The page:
It's often helpful to look backwards when you're trying to move forward, in order to learn from the successes and mistakes that other people have made. And what's striking about the history of business plans is how little has changed. Sure, the medium we use has changed over the centuries, going from parchment paper to online PowerPoint presentations, but the end result – having a written plan that demonstrates to the business owner and possible investors how to make a profit – has remained very consistent.

To show you what I mean, following are a few highlights along the historical timeline of business plans.

The 18th century

Maybe the first business plans were written on clay tablets by the ancient Sumerians, when they were writing about trading and livestock, but the originator of the modern day business plan is often given credit to Pierre Samuel, Sieur du Pont de Nemours.

Here's the short story: Before Samuel and his son Éleuthère Irénée left their native France in 1799 to build a gunpowder mill in Delaware, they wrote numerous letters to potential investors that offered a plan on how the mill would make money. Clearly, this was a business plan that worked. Samuel and his son secured their investors, and today their business is known as the DuPont Company.

The 19th century

During the 1800's, associations began holding business plan competitions. You might call it an early version of crowdsourcing. Industry leaders offered cash prizes to encourage the best and brightest to submit their ideas for improving production or fixing vexing problems.

For instance, in 1874, the National Butter and Egg Convention awarded $1,000 to the best essay that discussed how to produce the largest quality of butter, of best quality, for the cheapest price and how to sell it at the highest price. Make no mistake. The Convention was looking for a business plan; they even referred to one in a lengthy statement:  "...the best incentive to the adoption of any business plan is to show that it pays. Let it be provided and illustrated in practice that improvements in butter making secure larger profits, and they will be adopted..."

The most famous of these business plan competitions was in the following century: the Orteig Prize; $25,000 offered on May 1919 by a New York hotel owner to the first aviator to fly from New York City to Paris or vice versa. Charles Lindbergh won the prize.

In modern times, universities, communities, corporations and others sponsor business plan competitions, as a way to encourage entrepreneurship and industry best practices.

The 20th century

By now, it was conventional wisdom that a business plan was crucial to the success of an enterprise. For instance, a 1921 issue of "The Journal of the Engineers' Club of Philadelphia," noted the importance of a business plan, especially if you wanted the business to succeed:

"It is necessary not only to have big men in the operation of a big business, but it is above all necessary to have a good business plan. Individuals come and go, they work and they pass, but the work must go on."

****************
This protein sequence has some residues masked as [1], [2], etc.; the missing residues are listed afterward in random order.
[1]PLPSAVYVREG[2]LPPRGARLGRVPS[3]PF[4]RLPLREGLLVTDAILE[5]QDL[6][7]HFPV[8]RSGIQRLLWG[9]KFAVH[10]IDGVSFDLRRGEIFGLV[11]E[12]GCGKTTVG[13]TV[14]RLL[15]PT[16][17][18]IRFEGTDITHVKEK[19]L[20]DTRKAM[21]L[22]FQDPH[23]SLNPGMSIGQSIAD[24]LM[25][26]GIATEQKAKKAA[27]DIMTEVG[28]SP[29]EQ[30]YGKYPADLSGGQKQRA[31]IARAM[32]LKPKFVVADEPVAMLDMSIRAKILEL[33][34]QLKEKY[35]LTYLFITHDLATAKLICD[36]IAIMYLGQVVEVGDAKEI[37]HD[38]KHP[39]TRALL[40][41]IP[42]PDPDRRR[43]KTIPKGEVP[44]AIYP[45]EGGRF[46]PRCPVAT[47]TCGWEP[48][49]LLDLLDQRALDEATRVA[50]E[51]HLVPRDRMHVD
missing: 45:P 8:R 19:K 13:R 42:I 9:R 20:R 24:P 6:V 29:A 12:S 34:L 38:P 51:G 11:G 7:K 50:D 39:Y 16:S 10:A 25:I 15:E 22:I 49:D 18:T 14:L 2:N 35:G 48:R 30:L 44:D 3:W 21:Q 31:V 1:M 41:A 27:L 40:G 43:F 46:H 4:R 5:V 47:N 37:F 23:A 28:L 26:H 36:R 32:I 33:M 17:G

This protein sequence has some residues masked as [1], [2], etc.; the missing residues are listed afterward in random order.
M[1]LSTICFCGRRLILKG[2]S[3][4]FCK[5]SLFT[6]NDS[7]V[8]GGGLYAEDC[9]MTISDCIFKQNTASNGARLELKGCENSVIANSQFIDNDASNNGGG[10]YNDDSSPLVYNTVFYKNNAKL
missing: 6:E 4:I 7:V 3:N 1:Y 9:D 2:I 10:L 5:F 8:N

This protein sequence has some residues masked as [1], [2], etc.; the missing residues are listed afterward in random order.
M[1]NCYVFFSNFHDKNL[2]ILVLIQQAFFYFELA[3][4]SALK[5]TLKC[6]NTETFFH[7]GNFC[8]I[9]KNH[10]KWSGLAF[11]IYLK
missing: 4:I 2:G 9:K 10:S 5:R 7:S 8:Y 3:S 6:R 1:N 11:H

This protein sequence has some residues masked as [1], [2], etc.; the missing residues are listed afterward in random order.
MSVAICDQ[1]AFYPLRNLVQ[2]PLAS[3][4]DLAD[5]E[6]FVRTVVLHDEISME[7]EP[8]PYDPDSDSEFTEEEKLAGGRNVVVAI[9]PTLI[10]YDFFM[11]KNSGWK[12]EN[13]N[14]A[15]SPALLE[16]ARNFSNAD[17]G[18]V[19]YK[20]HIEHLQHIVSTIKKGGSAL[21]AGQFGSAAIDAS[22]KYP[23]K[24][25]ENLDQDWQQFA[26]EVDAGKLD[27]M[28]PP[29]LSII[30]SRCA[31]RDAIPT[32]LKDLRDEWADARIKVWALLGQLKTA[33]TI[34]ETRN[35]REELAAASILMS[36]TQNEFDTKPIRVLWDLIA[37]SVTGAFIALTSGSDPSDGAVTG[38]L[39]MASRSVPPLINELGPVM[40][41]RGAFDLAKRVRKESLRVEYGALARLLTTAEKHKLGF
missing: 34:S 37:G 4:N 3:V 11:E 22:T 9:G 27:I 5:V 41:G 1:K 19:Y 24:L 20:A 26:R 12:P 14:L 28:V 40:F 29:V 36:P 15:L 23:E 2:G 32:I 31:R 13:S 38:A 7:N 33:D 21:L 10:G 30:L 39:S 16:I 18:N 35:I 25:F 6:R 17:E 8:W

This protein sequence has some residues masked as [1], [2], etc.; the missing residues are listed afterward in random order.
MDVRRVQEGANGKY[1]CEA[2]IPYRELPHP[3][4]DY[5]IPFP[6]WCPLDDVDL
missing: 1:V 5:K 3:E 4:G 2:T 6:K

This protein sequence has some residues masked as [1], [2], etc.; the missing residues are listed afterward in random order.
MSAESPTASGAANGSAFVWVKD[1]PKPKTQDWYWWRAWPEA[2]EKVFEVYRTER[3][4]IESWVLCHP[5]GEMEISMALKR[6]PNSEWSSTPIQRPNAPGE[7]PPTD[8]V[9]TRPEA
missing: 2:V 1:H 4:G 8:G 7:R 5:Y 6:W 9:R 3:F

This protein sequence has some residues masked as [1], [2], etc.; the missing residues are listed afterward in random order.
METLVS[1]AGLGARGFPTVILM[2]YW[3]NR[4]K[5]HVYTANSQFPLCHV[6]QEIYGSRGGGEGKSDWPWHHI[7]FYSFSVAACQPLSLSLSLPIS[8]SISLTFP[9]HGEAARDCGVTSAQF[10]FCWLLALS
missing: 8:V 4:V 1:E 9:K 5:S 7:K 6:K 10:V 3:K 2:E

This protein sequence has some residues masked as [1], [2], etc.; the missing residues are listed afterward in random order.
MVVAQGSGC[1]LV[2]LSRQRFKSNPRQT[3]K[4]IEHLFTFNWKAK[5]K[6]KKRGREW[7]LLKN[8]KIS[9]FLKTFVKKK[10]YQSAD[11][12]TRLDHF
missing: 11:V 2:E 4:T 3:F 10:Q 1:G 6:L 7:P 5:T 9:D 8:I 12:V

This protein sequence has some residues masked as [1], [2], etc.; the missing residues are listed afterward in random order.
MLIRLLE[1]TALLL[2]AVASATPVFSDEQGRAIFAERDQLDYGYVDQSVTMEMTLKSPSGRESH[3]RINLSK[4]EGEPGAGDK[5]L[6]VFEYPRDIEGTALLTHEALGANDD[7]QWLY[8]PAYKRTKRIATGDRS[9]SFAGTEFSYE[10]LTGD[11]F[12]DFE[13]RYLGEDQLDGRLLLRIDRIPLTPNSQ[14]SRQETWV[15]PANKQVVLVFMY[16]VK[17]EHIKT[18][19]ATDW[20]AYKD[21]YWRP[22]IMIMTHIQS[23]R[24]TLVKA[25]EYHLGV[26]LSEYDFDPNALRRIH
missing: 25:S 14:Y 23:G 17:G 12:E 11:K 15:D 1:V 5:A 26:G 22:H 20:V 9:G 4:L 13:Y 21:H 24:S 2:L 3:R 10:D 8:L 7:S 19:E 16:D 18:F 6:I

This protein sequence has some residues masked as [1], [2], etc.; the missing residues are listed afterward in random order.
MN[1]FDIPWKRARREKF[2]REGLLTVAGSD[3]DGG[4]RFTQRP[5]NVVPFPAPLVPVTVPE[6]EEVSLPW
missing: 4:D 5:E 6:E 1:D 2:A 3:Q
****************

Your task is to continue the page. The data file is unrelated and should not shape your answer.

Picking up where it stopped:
Over 50 years later, in 1976, Changing Times (a magazine that later became Kiplinger's Personal Finance) offered advice to the aspiring entrepreneur, advice that sounds like it could have been written today:

"An early step in starting a business is to draft a blueprint that shows how your business will be organized, where it is headed and what you'll need to get there. Bankers, suppliers and others you'll rely on for help will want to see your plan. It needn't be a formal document, but it should contain information that demonstrates you know what you're doing."

The 21st century

Business plans are still just as vital as ever, although how you write and read them may be different than in the days of yore. Now, there are apps, templates and software designed to help people create their business plan. You can also take workshops, seminars and audit college classes on the subject, and as I've written about before, even the TV show "Shark Tank," is essentially about the importance of having a good business plan. In other words, business plans may be flashier than ever, but whether in the form of a hologram or something else, they're very likely to be around in the 22nd century.

Key Lessons

  • Throughout history, one thing hasn't changed. If you want investors, you need to show them how to make a profit.
  • The centuries and decades may change, but the argument remains the same: Business plans don't only benefit the investor, but the business owner. Business plans force business owners to think critically about their business.
  • Entering business plan competitions can be good motivation for getting your plan finished and executing it well. The PR for the winners is excellent.

Next Steps

  1. Take a good look at your business plan and ask yourself if, based on the plan, you could envision your business being around 100 years.
  2. As a way of examining your business plan more critically, ask yourself whether you think future generations might look back on it and if they would admire it. If the answer is no, then the current generation may not either, and you have some work to do.

About the Author(s)

Hal Shelton

Hal Shelton is a SCORE mentor who is passionate about helping small businesses start and grow. He has been a CFO and board member for NYSE/NASDAQ publicly traded companies and nonprofits.

SCORE mentor, author and angel investor
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